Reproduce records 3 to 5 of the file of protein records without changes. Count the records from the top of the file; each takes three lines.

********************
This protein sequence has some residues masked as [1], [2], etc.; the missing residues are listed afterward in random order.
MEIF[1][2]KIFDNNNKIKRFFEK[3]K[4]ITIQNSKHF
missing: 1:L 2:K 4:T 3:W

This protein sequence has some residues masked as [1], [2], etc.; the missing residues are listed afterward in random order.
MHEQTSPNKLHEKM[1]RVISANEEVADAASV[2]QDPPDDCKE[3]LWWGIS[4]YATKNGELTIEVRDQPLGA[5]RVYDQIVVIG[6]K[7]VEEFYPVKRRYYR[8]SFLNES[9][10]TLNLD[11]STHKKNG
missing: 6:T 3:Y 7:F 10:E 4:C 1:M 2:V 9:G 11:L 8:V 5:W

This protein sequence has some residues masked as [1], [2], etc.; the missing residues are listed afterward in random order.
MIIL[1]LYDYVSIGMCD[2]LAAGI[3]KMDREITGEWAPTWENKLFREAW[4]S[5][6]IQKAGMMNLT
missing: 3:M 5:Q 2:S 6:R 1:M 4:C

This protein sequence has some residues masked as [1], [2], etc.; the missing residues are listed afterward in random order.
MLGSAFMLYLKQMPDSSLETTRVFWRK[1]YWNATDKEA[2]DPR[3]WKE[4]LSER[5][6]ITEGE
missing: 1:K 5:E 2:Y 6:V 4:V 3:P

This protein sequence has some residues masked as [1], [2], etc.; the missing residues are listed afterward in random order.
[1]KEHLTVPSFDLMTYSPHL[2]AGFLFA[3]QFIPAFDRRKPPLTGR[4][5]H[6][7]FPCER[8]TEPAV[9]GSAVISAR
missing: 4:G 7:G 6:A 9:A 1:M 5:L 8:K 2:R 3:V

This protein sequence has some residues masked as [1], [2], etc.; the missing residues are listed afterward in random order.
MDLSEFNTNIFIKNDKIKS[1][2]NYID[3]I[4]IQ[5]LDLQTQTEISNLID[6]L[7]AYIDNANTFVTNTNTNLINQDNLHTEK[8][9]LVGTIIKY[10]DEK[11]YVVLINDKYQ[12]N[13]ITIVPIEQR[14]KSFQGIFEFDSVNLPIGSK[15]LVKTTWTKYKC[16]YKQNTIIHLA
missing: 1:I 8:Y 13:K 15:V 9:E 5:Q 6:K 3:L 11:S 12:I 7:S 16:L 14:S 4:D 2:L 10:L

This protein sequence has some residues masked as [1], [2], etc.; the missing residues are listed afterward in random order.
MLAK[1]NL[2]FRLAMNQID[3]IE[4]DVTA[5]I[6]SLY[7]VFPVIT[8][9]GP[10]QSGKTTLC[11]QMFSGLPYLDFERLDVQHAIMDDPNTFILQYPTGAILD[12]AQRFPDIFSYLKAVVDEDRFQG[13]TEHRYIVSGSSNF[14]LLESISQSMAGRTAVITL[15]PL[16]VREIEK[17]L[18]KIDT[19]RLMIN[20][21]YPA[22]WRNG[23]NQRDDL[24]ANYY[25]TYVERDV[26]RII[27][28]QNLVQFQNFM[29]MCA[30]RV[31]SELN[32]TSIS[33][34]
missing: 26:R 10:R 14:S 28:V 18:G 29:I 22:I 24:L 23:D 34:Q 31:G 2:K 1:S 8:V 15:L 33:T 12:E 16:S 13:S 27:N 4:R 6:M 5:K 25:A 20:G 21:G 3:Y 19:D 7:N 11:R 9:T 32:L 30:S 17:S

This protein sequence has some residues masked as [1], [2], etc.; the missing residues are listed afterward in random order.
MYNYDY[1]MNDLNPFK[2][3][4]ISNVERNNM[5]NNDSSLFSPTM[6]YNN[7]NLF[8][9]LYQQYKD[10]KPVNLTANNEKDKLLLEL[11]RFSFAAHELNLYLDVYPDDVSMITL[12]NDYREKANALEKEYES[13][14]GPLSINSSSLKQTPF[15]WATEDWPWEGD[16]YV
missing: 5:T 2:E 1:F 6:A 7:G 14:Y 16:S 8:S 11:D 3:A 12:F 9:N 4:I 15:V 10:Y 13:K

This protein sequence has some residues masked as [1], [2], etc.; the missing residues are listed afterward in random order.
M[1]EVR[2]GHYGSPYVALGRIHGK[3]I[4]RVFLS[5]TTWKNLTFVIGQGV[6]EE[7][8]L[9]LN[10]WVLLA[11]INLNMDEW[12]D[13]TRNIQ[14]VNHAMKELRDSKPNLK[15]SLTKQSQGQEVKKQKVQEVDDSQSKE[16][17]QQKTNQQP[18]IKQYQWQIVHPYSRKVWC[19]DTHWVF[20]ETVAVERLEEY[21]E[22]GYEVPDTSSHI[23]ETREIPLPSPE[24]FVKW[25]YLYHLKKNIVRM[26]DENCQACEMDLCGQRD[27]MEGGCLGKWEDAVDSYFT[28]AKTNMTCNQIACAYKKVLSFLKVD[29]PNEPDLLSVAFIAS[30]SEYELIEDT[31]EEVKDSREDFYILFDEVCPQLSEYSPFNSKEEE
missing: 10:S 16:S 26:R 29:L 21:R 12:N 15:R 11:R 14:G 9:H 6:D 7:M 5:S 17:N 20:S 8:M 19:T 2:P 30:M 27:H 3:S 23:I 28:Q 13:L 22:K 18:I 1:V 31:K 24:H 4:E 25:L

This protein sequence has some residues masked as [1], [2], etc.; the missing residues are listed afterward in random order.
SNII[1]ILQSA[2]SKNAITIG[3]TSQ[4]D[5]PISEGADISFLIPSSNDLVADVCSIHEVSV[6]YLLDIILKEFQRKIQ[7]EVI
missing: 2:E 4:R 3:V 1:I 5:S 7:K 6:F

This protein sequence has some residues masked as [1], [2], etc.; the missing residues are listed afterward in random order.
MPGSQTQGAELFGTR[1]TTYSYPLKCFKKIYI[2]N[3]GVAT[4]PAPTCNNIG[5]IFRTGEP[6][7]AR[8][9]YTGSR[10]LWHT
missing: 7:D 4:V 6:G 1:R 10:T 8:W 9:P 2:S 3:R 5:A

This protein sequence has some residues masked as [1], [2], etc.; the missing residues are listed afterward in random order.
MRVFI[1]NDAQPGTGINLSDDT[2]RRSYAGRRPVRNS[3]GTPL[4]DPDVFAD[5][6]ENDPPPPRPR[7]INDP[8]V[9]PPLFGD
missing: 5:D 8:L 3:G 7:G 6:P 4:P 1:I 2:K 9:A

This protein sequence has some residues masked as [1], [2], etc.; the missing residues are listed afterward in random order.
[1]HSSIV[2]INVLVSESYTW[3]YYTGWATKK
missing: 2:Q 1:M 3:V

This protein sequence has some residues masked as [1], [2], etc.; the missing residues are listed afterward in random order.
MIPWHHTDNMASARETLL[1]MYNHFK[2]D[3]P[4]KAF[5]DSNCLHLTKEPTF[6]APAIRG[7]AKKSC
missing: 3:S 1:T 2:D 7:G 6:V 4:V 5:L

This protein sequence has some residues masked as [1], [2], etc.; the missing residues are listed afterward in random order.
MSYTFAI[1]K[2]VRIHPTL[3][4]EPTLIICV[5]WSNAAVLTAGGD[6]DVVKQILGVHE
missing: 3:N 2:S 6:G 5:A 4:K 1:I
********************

This protein sequence has some residues masked as [1], [2], etc.; the missing residues are listed afterward in random order.
MIIL[1]LYDYVSIGMCD[2]LAAGI[3]KMDREITGEWAPTWENKLFREAW[4]S[5][6]IQKAGMMNLT
missing: 3:M 5:Q 2:S 6:R 1:M 4:C

This protein sequence has some residues masked as [1], [2], etc.; the missing residues are listed afterward in random order.
MLGSAFMLYLKQMPDSSLETTRVFWRK[1]YWNATDKEA[2]DPR[3]WKE[4]LSER[5][6]ITEGE
missing: 1:K 5:E 2:Y 6:V 4:V 3:P

This protein sequence has some residues masked as [1], [2], etc.; the missing residues are listed afterward in random order.
[1]KEHLTVPSFDLMTYSPHL[2]AGFLFA[3]QFIPAFDRRKPPLTGR[4][5]H[6][7]FPCER[8]TEPAV[9]GSAVISAR
missing: 4:G 7:G 6:A 9:A 1:M 5:L 8:K 2:R 3:V